Sorry for not trimming this - it's all fairly relevant.
On Fri, Jun 22, 2007 at 11:05:59AM +0100, Ian O'Connell wrote:
> I don't see where your getting this idea of a dependency on windows
> from? As Tim says, why delete something that came with the laptop? its
> there 'just in case', its like saying i've a dependency on an
> airbag,yet it doesn't influence my life at all, i don't drive any
> more, faster or otherwise because of it. But it might come in handy
> some day so i don't see the point in ripping it out of my car so it
> can be a tiny bit lighter and thus more fuel efficent.
I have no problem back-tracking on my use of the word 'dependency'. We
can call it 'insurance' if you like. This wasn't an attempt to
stigmatise Tim, so if that is the way it came across, I apologise.
I think there are a number of valid reasons for removing a windows
parition. These are just some that spring to mind:
1. You don't need windows now, nor do you believe that you will ever
need it. To hang onto it "just in case" is to act like someone who
hoard's stuff. Hording is a preference. Other people prefer to
ruthlessly dispose of anything that they believe they won't use
again. Both types of behaviour are common and generally accepted.
2. More hard disk space (certainly relevant on laptops).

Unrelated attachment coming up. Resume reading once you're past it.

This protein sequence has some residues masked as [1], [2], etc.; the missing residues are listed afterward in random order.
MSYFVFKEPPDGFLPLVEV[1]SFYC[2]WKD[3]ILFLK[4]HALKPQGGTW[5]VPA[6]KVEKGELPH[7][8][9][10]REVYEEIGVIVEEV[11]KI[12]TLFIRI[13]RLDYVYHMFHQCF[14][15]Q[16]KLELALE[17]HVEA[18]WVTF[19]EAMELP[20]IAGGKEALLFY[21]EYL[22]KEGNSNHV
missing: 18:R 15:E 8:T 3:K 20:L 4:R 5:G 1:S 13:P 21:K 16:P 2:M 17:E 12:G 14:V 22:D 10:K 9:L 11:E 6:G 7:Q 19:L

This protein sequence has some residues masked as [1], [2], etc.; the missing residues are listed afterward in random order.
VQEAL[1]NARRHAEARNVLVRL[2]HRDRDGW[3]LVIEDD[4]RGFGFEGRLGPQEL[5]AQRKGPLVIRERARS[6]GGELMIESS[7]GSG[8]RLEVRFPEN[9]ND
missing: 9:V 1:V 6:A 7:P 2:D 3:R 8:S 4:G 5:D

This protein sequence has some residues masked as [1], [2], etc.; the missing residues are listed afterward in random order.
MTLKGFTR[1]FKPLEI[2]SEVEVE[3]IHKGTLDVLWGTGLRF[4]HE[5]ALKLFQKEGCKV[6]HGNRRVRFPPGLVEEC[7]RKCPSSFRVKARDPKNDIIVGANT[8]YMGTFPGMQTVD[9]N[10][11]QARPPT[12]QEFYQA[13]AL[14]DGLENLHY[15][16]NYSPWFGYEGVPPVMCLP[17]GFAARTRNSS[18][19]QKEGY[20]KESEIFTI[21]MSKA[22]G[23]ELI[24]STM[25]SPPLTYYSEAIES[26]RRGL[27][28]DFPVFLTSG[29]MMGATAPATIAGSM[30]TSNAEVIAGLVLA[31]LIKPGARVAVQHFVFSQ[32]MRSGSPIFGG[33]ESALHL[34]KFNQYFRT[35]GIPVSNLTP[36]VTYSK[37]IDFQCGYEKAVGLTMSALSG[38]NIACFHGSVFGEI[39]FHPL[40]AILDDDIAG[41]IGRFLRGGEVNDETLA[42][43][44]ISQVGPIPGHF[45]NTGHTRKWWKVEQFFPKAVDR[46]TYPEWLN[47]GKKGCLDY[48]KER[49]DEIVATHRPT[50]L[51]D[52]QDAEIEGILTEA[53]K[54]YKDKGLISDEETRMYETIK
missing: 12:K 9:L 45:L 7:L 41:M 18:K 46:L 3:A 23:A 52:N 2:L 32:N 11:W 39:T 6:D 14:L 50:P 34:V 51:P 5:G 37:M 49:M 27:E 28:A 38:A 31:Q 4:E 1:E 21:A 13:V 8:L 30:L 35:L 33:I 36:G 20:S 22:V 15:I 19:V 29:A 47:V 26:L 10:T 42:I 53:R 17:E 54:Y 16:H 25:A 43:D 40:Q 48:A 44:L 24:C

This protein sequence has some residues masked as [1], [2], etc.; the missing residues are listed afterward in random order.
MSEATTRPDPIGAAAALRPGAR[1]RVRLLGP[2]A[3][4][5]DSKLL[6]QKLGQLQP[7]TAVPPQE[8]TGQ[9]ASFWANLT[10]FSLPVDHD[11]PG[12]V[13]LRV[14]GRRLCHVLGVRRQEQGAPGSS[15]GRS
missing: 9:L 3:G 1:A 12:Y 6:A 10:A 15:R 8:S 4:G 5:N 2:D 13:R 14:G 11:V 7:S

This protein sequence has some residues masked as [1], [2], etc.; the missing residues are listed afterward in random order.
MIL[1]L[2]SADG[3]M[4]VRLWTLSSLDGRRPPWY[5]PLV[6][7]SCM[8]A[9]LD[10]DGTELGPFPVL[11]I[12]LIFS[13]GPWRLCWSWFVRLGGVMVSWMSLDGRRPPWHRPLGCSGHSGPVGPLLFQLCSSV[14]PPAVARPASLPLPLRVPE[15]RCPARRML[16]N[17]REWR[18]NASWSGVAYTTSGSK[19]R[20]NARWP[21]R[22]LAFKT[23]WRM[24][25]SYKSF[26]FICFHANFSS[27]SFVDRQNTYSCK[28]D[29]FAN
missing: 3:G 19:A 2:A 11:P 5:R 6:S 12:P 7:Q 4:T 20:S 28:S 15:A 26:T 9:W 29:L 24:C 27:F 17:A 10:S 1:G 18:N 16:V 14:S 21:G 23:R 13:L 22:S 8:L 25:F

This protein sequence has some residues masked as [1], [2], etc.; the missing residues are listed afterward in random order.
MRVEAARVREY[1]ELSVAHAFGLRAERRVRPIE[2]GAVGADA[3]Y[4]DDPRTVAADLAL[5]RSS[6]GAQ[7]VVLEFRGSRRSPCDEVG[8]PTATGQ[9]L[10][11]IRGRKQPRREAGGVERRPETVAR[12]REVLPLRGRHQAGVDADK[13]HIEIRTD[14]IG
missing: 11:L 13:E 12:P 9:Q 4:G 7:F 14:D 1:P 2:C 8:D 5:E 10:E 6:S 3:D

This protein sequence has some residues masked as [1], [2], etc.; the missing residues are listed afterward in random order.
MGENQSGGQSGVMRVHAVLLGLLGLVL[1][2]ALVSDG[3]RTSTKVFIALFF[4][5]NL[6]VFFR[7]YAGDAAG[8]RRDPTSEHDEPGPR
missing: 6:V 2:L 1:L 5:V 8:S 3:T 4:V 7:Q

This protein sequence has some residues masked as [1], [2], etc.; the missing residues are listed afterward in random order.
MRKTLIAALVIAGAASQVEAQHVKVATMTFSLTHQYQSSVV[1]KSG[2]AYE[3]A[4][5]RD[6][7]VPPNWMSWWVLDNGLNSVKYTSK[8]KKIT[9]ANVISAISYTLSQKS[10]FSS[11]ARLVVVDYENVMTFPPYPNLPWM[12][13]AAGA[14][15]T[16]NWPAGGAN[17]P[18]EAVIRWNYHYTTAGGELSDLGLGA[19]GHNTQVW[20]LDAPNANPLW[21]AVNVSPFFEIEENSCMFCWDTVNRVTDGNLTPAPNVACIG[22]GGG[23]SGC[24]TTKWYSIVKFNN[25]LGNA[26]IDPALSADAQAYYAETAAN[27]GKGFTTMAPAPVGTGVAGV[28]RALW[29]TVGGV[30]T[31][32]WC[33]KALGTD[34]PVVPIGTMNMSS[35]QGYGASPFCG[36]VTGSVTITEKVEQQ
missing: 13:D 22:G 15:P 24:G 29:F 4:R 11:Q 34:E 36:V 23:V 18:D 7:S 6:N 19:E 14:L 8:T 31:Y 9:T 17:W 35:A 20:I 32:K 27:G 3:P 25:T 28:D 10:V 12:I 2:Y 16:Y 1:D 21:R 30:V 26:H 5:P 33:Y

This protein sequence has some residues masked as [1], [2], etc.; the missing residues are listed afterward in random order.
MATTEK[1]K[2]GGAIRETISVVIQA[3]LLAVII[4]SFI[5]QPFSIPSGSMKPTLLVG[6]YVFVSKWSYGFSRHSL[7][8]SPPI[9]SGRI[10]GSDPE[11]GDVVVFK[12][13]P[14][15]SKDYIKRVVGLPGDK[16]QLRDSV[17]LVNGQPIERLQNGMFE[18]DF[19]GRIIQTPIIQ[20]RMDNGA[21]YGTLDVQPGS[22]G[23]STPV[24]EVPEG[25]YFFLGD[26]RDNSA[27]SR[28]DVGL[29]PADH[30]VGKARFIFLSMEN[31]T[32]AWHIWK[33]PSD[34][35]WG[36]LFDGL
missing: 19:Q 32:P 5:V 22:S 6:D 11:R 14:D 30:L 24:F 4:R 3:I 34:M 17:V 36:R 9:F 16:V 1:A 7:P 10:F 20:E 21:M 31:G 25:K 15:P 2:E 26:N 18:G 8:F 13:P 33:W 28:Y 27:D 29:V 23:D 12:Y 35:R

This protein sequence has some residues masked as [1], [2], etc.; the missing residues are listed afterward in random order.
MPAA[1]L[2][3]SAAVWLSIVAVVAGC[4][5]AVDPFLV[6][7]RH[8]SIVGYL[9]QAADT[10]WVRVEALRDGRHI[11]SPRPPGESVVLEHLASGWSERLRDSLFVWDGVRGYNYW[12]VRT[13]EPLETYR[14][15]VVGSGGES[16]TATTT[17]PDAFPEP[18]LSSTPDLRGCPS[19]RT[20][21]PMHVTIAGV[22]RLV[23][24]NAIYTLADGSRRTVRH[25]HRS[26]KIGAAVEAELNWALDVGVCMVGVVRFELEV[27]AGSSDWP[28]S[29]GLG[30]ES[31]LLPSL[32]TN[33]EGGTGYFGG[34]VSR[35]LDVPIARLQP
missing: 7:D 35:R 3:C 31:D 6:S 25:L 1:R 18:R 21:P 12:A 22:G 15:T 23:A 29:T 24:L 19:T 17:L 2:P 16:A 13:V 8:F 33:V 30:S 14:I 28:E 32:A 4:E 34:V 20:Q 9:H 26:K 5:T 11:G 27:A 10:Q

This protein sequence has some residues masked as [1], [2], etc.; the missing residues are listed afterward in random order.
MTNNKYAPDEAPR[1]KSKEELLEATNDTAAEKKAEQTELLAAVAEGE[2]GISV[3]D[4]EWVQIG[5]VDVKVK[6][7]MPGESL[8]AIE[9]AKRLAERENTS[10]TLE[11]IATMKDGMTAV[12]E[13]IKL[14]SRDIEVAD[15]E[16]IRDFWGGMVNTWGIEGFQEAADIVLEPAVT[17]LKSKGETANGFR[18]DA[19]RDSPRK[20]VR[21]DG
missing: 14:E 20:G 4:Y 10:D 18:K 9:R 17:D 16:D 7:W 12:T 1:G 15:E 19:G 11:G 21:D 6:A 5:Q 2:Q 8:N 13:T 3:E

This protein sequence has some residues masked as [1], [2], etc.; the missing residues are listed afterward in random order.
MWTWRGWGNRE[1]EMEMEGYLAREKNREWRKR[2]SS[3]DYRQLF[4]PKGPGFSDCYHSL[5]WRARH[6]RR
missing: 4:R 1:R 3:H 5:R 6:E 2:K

3. Peer recognition. Achieving a windows-free environment would be
considered an accomplishment in certain circles.
4. Good training. Being able to support an environment with no windows
whatsoever is a worthwhile goal in my book. Living without windows
on a daily basis will train you in what you need to know.
5. Remove the temptation of the path of least resistance. For those of
us with less will-power than we might want, throwing ourselves in at
the deep end is often a good strategy for learning what we would like
It wasn't always so easy to get stuff done on Linux as it is today.
Maybe you just wanted to rip a selection of tracks from a bunch of
CDs and create a compilation CD. Might take you 1 hour to do on windows
or 20 hours to learn how to do it on Linux. It's much easier to choose
path B when there is no such choice :-)
6. Lifesytle. It's what you want for yourself. It's part of how you see
yourself. You're confident that you can handle any problems that comes
your way so you just fucking do it!
Perhaps you don't think these are particularly good reasons. That's
fine: they are based largely on preferences and so they are unlikely to
resonate with everyone. The point here is that there are solid reasons
for getting rid of that parition, reasons for wanting to maintain a
Given that there are valid reasons. there is no justification for
suggesting that someone is fanatical/over-zealous/irrational simply
because they choose to delete this windows partition or because they
strive to maintain a windows-free environment. This was my understanding
of Tim's position.
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